The Pro-ride surface has gotten favorable reviews during the early part of the Oak Tree meeting.

The Pro-ride surface has gotten favorable reviews during the early part of the Oak Tree meeting.


Pro-Ride at Santa Anita Gets Thumbs Up

New Santa Anita surface judged favorably during opening week.

Five grade I races at Oak Tree the weekend of Sept. 27-28 gave the Pro-Ride synthetic surface recently installed at Santa Anita a workout. Despite unusually hot temperatures well into the 90s during the entire first week of the meeting, reviews were optimistic and winners came from everywhere.

“It looks really good and felt good in the first race,” said jockey Rafael Bejarano, who won three races opening day, Sept. 24. Two of his wins came over the synthetic surface, including the first of the day aboard odds-on favorite Costa Marta. “It looks like it is very fair, and it’s consistent.

Jockey Aaron Gryder said he has been pleased with the spring the Pro-Ride track has.

“It comes back much quicker,” he said. “You can see it come back when you’re behind horses.”

On the main track, Favorites Zenyatta, Well Armed, and Stardom Bound won their Breeders’ Cup preps Sept. 27. Cost of Freedom the same day paid $13.60 in the Ancient Title Stakes, and Street Hero in the Sept. 28 Norfolk paid $14.20.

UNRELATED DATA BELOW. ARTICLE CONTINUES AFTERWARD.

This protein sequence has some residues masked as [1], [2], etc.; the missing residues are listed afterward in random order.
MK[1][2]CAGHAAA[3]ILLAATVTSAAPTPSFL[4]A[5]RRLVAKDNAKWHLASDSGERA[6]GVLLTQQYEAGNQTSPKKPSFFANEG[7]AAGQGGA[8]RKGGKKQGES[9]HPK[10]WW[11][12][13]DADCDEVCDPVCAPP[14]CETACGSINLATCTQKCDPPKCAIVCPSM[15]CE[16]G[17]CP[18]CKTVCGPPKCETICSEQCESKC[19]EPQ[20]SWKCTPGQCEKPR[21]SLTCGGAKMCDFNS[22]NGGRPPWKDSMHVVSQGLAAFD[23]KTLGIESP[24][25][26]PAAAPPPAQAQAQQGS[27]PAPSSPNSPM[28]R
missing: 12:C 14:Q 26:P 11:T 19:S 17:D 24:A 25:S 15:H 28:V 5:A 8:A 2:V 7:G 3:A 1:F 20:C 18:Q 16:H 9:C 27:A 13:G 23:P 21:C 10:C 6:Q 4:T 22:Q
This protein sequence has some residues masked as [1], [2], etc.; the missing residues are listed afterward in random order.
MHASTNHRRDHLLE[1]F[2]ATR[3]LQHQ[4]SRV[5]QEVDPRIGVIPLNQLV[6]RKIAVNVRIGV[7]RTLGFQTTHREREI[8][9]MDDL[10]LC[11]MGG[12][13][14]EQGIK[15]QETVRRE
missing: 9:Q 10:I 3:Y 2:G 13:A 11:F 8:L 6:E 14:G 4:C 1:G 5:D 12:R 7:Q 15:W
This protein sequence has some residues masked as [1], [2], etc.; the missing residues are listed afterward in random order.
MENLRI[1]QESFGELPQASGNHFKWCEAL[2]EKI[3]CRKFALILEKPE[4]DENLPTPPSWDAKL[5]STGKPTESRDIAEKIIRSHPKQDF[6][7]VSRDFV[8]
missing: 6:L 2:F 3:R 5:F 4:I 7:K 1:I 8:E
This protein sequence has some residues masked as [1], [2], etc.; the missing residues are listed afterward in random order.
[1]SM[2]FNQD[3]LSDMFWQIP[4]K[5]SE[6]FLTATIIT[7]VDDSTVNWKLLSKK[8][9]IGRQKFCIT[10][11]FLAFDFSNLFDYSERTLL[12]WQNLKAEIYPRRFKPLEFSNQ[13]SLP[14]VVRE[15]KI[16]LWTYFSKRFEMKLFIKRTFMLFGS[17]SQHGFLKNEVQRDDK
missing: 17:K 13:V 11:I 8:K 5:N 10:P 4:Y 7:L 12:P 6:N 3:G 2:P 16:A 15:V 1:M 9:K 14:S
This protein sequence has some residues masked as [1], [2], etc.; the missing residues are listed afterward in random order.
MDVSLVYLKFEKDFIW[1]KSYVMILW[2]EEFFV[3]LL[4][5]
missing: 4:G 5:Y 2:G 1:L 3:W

Ian Pearse of Pro-Ride Racing Australia spent much of the summer overseeing the extensive renovation project. He said the polymetric binder used in Pro-Ride has more temperature tolerance than synthetic tracks that are wax-based.

“We’re really happy with the way it’s handled the heat,” Pearse said Sept. 28, “because (the weather) has been extremely hot and the stability of the track has been excellent. The times have been good, and it’s held all the way through the day.”

Because of the temperatures and feedback from horsemen, Pearse slightly altered the maintenance program after the first two days of racing. However, he has said all along that the Pro-Ride track does not require a lot of maintenance. Water was not applied to the track.

“We don’t use water for stability or performance,” Pearse said. “We only use water—if at all—to lower temperature. But we haven’t been at the temperatures where it’s been necessary.”